Eating disorder not otherwise specified
Weight, muscle, and fat congruence with height, frame, age, and sex
Calorie intake within required parameters of treatment plan
Weight at established normal range for the patient
Patient satisfaction with body appearance
“Do you often feel fat?”
“Who plans the family meals?”
“What do you eat in a typical day?”
“What do you think about your present weight?
I’m fat and ugly.”
“What I think about myself is my business.”
“I’m grossly underweight, but I cover it well.”
“I’m a few pounds overweight, but I can live with it.”
Adult failure to thrive related to abuse of laxatives, as evidenced by electrolyte imbalances and
Ineffective health maintenance related to self-induced vomiting, as evidenced by swollen parotid glands and hyperkalemia
Disturbed energy field related to physical exertion in excess of energy produced through caloric intake, as evidenced by weight loss and hyperkalemia
Imbalanced nutrition: less than body requirements related to refusal to eat, as evidenced by loss of 25% of body weight and hypokalemia
Gain 1 to 2 pounds.
Exercise 1 hour daily.
Take a laxative every 3 days.
Weigh self accurately using balanced scales.
Communicate empathy for the patient’s feelings.
Observe for adverse effects associated with refeeding.
Teach patient about psychological origins of the disorder.
Direct the patient to balance energy expenditure and caloric intake.
Severe anxiety concerning eating is expected, so objective and subjective data must be routinely collected.
Patient involvement in decision making increases sense of control and promotes adherence.
Because of risks of physical problems from refeeding, the patient’s consent is essential.
A team approach to treatment planning ensures that physical and emotional needs are met.
Pupillary reaction to light
Reports of serum electrolytes
Complaints of sleep disturbances
“What are your feelings about not eating foods you prepare?”
“You seem to feel much better about yourself when you eat something.”
“It must be difficult to talk about private matters to someone you just met.”
“Being thin doesn’t seem to solve problems. You’re thin now but still unhappy
Makes nonjudgmental comments.
Refers the patient to a self-help group for persons with eating disorders.
Teaches the patient about signs of increased anxiety and ways to intervene.
Determines the patient has poor eating habits and provides a diet to follow.
Appropriately express angry feelings.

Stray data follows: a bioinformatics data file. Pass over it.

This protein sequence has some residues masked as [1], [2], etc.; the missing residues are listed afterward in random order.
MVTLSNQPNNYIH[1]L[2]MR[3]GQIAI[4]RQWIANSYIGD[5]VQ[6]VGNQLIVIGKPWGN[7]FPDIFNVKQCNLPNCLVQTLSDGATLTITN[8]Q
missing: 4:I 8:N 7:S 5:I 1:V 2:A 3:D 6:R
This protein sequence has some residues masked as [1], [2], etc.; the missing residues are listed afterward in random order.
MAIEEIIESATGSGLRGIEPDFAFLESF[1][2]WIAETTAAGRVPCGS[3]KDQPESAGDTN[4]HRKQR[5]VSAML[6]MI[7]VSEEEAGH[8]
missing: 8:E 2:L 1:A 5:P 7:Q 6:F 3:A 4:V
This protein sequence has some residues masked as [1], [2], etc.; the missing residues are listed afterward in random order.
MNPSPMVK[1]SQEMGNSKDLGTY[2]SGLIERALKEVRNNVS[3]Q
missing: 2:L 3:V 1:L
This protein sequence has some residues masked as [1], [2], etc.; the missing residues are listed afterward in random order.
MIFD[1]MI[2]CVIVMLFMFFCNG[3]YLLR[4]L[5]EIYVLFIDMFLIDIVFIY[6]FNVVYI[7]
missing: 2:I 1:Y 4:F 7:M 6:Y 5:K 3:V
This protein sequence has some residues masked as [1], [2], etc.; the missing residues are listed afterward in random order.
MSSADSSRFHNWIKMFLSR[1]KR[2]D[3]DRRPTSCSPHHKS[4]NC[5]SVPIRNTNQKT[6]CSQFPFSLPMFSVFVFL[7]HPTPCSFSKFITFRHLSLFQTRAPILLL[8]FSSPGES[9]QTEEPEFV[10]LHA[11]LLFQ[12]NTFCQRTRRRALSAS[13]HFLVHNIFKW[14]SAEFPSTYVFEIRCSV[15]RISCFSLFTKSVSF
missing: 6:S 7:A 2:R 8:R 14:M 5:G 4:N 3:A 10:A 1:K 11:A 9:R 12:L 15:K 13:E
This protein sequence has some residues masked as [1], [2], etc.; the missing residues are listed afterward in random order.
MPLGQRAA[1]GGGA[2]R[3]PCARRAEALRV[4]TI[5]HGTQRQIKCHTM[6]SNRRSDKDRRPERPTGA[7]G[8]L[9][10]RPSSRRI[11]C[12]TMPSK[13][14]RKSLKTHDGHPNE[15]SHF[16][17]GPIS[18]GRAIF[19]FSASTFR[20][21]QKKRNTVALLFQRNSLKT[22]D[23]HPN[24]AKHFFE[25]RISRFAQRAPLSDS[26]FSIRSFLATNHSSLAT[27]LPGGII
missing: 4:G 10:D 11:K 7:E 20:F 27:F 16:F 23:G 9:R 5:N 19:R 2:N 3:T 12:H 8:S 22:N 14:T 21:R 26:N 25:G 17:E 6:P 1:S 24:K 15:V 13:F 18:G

Verbalize two positive things about self.
Verbalize the importance of eating a balanced diet.
Identify two alternative methods of coping with loneliness and isolation.
Assist the patient to identify triggers to binge eating.
Provide remedial consequences for weight loss.
Assess for signs of impulsive eating.
Explore needs for health teaching.
150 to 102 pounds over a 4-month period. Vital signs: temperature, 96.1° F; pulse, 38 beats/min; blood pressure 64/42 mm Hg.
120 to 90 pounds over a 3-month period. Vital signs: temperature, 97.2° F; pulse, 50 beats/min; blood pressure 70/50 mm Hg.
110 to 70 pounds over a 4-month period. Vital signs: temperature 97.6° F; pulse, 60 beats/min; blood pressure 80/66 mm Hg.
90 to 78 pounds over a 5-month period. Vital signs: temperature, 98.6° F; pulse, 62 beats/min; blood pressure 74/48 mm Hg. 90 to 78 pounds over a 5-month period. Vital signs: temperature, 98.6° F; pulse, 62 beats/min; blood pressure 74/48 mm Hg. 90 to 78 pounds over a 5-month period. Vital signs: temperature, 98.6° F; pulse, 62 beats/min; blood pressure 74/48 mm Hg.
Teach stress-reduction techniques such as relaxation and imagery.
Encourage the patient to design and implement an exercise program.
Explore ways in which the patient may feel more in control of the environment.
Encourage the patient to attend a support group such as Overeaters Anonymous.
Anxiety related to fear of weight gain
Disturbed body image related to weight loss
Ineffective coping related to lack of conflict resolution skills
Imbalanced nutrition: less than body requirements related to self-starvation
Provide a forum for journaling about foods eaten.
Shift the patients’ focus from food to psychotherapy.
Promote processing of anxiety associated with eating.
Focus on weight control mechanisms and food preparation.
Prominent parotid glands
Thin, brittle hair
Open displays of emotion
Weight 15% below ideal weight
Urine output less than 30 mL/hr
Serum potassium 3.4 mEq/L
Pulse rate 54 beats/min
Im fat and ugly
I have nice eyes
Im thin for my height
My mom hates me
Disturbed body image
Imbalanced nutrition: less than body requirements
Stable coalitions between family members
Interpreting negative messages as positive
Competition between the patient and father
Lack of trust in the patient by family members